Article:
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Somalia fixes May 15 for presidential elections after many postponement

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After suffering several postponements due to disagreements, the Somalian presidential elections has been fixed for May 15.

The Somali Parliament on Thursday announced that the long-awaited election will finally take place where the 329 lawmakers from both houses, 54 from the Senate or the Upper House and 275 from the Lower House, will elect the country’s tenth president.

The special committee set up to draw up the timetable for the election said the presidential candidates will address Parliament on May 11 and 12 on their policies ahead of the vote.

The presidential election which is 15 months behind schedule comes after Somalia concluded an historic parliamentary elections in April.

President Mohamed Abdullahi Mohamed, also known as Farmajo, whose term in office officially ended on February 8, 2021, has been under intense pressure to conduct fresh elections after the election date passed without resolution of issues related to how the vote would have been conducted.

The date for the presidential election is coincidentally a historic day as the country will also commemorate the 79th anniversary of the Somali Youth League which was formed on May 15, 1943, by 13 young activists who spearheaded the struggle for a united and independent Somalia in the 1940s and 1950s.

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Guinean Prime Minister, Mohamed Béavogui meets political parties to mitigate tension

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In the bid to address tension that has bedeviled its political space, Guinean Prime Minister, Mohamed Béavogui has met with political parties.

The meeting comes after the National Front for the Defence of the Constitution (FNDC) suspended its call for a demonstration which would have been the first major protest rally under the now ruling junta.

In his opening remarks, the Prime Minister stressed that “it is essential that each of us here understand once and for all that the only agenda that counts is that of the people.”

Guinea’s pressure group, The National Front for the Defense of the Constitution (FNDC) had called for a nationwide demonstration against the West African country’s military junta earlier this month. The group also led protests against former President Alpha Conde, calling against the ban imposed by the junta on public protest.

Mohamed Béavogui, told the political parties, civil society organizations and trade unions that “only an inclusive approach, adapted to the Guinean reality, will enable us to lay the foundations for the good life together that we all aspire.

“We have already set up an inter-ministerial council, a group of colleagues. We are going to refine the group as we go along… You also have to get organised. The government is counting on the good faith of all the participants in this consultation.”

Mr. Béavogui concluded by asking participants to “send their contributions” by July 1. He did not set any new meeting dates.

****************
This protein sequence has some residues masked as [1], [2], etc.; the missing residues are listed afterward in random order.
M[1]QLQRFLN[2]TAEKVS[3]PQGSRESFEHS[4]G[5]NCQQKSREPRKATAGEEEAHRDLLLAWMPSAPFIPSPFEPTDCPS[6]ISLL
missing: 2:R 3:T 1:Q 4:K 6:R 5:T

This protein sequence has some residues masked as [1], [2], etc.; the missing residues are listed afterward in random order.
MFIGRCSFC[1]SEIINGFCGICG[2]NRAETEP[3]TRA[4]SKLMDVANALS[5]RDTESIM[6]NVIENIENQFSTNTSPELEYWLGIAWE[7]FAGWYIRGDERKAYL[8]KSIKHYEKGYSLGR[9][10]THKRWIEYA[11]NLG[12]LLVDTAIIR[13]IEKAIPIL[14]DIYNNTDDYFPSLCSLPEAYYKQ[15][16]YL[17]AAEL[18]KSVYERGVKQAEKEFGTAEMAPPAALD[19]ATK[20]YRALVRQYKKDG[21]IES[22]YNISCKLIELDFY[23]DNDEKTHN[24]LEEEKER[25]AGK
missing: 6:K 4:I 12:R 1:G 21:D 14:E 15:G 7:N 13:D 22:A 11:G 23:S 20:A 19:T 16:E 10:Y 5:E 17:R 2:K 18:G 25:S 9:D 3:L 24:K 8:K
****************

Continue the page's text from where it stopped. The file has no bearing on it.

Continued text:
Guinea is one of the West African countries that have recently experienced a military takeover of government. Mali and Burkina Faso are part of the negative trend. There has been pressure on the countries from the regional bloc, the Economic Community of West African States (ECOWAS) for transition into civil government.

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Nigeria gets new Chief Justice, Olukayode Ariwoola. Will he suffer fate of his predecessors?

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Following the resignation of Justice Tanko Muhamed as Nigeria’s Chief Justice on Monday morning, President Muhammadu Buhari has sworn-in Justice Olukayode Ariwoola as the acting Chief Justice of Nigeria (CJN).

Justice Ariwoola who was born on Aug. 22, 1958 and appointed a Justice of the Supreme Court of Nigeria in 2011 and expected to retire by 2028.

He was appointed a Justice of the Supreme Court in 2011. He was a Justice of the Court of Appeal between 2005 and 2011 after having been elevated from the State High Court of Oyo State.

Justice Ariwoola was first appointed a Judge of the Supereme Court of record in Oyo State in 1992 from private legal practice.

Before his elevation to the Supreme Court, he served as Justice of the Court of Appeal in Kaduna, Enugu and Lagos Divisions.

Nigeria’s judiciary has been in the spotlight in some ways since the administration of Nigeria’s president Muhammadu Buhari. Recall that shortly after his swearing, the Department of State Service notoriously raided homes of judges in 2016.

Also, Nigeria’s last two Chief Justices left in circumstances that raised eyebrows on what is expected of the judicial arm of government.

In 2019President Muhammadu Buhari suspended Justice Tanko’s predecessor Chief Justice, Walter Onnoghen, 15 days after allegations of impropriety were lodged against the most senior judge in the country. It was the first time that Nigeria’s head of state had sacked a chief justice since 1975, when the country was under military rule.

Barely a week before his resignation, fourteen Justices of the Supreme Court wrote to the immediate former Chief Justice of Nigeria (CJN), Tanko Muhammad, lamenting the parlous state of affairs in the court, amidst other corrupt allegation.

With the somewhat shadiness that surrounded the last two predecessors, it is hoped that Nigeria’s new Chief justice, Olukayode Ariwoola will offer a breath of freshness in Nigeria’s judiciary.  Time will tell.

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